Additionally, the District and County Courts at Law, are conducting hearings when someone wants to enter a plea bargain in their case. While the mechanism to get the plea entered is a bit clunky, for those facing misdemeanors, or that are offered probation on felonies, jumping through the following hoops is worth getting out of jail. Instead of bringing you over the court to enter your plea in front of the judge, the District and County Courts at Law in Williamson County are conducting such hearings virtually with the assistance of Microsoft Teams. For the virtual hearing to occur, the plea needs to be agreed upon, the plea paperwork sent to your attorney for review and their signature, if you are in jail the paperwork then goes to a specific email address at the jail to be printed for your review and signature, if you are out on bond then you will need to meet with your attorney. The signed paperwork is submitted to the clerk, the case coordinator is contacted, a hearing date is scheduled and an invitation to a Teams video conference is sent to the parties – if the person is in jail they are taken to an area where they can join the hearing. If you are pleading to prison time, please not that TDCJ is NOT accepting individuals from county jails at this time in an effort to minimize the spread of the Corona Virus.
If you or your loved one wants a jury trial, that is not going to happen any time soon. As mentioned, the District and County Courts at Law have suspended jury trials until at least May, and that date may be moved farther out depending upon how the pandemic plays out. Once jury trials resume, it is important to note that certain cases take priority over others – usually, the oldest goes first except when children are the victims in sex crime cases – and those in custody get to trial before those out on bond. This presumes that folks will show up to serve on a jury. Historically speaking, having potential jurors appear in Williamson County was not an issue; however, given the change in demographics, and the heightened sense of personal safety and personal space, it may be more difficult to get 35-60 individuals to appear in a room.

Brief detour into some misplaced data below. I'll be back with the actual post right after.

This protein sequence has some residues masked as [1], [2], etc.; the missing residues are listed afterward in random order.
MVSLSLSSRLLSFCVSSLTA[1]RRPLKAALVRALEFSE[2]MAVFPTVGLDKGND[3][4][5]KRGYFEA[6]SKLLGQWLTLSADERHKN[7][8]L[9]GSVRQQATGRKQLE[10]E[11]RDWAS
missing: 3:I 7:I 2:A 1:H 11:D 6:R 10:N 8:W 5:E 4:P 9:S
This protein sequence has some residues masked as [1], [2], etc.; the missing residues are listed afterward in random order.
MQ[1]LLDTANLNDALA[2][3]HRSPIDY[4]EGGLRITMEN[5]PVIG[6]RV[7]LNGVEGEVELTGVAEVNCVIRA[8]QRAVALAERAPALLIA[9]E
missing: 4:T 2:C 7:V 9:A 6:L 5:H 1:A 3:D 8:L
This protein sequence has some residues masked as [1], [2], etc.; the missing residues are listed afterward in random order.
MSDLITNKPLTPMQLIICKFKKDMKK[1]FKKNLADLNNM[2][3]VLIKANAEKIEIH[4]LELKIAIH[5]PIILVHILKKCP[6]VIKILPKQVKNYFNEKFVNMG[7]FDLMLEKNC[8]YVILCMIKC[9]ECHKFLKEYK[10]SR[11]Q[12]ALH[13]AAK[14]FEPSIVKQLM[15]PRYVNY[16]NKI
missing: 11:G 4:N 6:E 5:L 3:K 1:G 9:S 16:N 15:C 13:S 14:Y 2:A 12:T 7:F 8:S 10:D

Even though the court system is considered essential, you can see how the changes over the past few weeks are slowing down the criminal justice system. While delays of 9-12 months for a felony trial were the norm before the virus, we are probably looking at 12-18 months out for trials absent extenuating circumstances. For misdemeanors, don’t be surprised if your trial case is bumped out even farther. If you are facing criminal charges, the important thing now more than ever, is to keep your head down and don’t be noticed. You don’t want to do something that may result in you getting stuck in jail until the pandemic subsides.